Tunisian Crochet: If Knitting and Crocheting Had a Baby

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I needed to make some potholders for the kitchen at my church because I may have inadvertently set one of theirs on fire back in December. Umm, anyway… I thought to myself, I know a technique for good dense textile: tunisian crochet!

It’s also an opportunity to try out the tri-color method my mother-in-law introduced me to.

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Tunisian crochet–or Tunisian carpet stitch, as I first heard it called–uses a long crocheting hook. It’s like a knitting needle, but hooked. You start with just one loop on the hook, and you go along the base chain or previous row, picking up loops. Then you make a return journey, basically doing a single crochet through each loop from last to first. At the end, you have one loop left on the hook, and you start over again. (For more detailed instructions, see my later post: Tunisian Crochet Tutorial.)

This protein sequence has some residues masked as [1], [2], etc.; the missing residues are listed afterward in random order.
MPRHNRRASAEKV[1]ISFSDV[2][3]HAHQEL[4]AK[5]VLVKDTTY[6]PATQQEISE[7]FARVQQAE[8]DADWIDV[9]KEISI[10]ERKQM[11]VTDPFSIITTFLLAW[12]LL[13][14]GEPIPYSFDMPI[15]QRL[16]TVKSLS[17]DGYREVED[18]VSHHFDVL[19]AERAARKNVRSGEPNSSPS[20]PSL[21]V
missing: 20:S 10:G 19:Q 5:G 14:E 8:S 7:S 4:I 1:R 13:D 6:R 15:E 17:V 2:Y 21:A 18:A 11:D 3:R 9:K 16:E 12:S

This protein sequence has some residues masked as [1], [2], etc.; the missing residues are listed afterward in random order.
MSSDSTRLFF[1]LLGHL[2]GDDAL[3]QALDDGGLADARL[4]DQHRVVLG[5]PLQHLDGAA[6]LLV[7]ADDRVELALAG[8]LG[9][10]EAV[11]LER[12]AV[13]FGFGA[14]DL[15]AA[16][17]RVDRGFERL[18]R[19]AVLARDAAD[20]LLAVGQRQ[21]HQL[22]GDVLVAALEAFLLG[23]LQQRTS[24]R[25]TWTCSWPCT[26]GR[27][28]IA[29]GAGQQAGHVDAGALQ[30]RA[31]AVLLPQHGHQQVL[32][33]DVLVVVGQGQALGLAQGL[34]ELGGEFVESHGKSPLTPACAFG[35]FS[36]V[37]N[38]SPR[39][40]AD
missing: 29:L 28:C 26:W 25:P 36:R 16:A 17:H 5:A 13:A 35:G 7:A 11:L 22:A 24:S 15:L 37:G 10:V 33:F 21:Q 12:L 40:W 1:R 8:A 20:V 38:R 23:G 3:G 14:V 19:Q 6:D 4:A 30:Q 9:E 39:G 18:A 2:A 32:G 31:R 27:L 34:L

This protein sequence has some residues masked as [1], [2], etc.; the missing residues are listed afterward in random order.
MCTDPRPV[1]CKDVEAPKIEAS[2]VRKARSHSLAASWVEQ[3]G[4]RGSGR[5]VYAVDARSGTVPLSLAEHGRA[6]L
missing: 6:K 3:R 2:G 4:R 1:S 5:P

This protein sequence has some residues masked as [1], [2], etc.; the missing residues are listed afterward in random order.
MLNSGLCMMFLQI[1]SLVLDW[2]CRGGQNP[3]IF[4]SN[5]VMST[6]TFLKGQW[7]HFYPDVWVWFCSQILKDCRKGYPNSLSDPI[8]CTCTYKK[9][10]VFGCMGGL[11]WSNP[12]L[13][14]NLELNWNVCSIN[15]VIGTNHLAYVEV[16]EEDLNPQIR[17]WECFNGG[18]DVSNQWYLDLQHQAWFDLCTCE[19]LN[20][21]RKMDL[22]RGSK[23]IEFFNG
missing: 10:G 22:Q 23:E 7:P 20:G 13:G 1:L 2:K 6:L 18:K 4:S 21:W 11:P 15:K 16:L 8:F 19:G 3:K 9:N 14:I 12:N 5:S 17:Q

I’d say it’s even simpler than regular crocheting, though it is more time-consuming.

It makes a tough fabric that curls on itself a lot like stockinette stitch, but it has a neat almost woven texture.

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The pair of potholders I’m making are double-sided for extra thickness and anti-curling. I secured the front and back together with a round of slip stitches.

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Think I’ll finish by this coming Sunday?

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Update: See the finished potholders in a later post. Completed Tunisian Potholders

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2 thoughts on “Tunisian Crochet: If Knitting and Crocheting Had a Baby

  1. I have tried this type of fibre art, and in Norway they call it Hakking. (prounounced Hucking) The double sided potholder is a good idea to stop the dreaded curl. I like the way it knits up really quickly.

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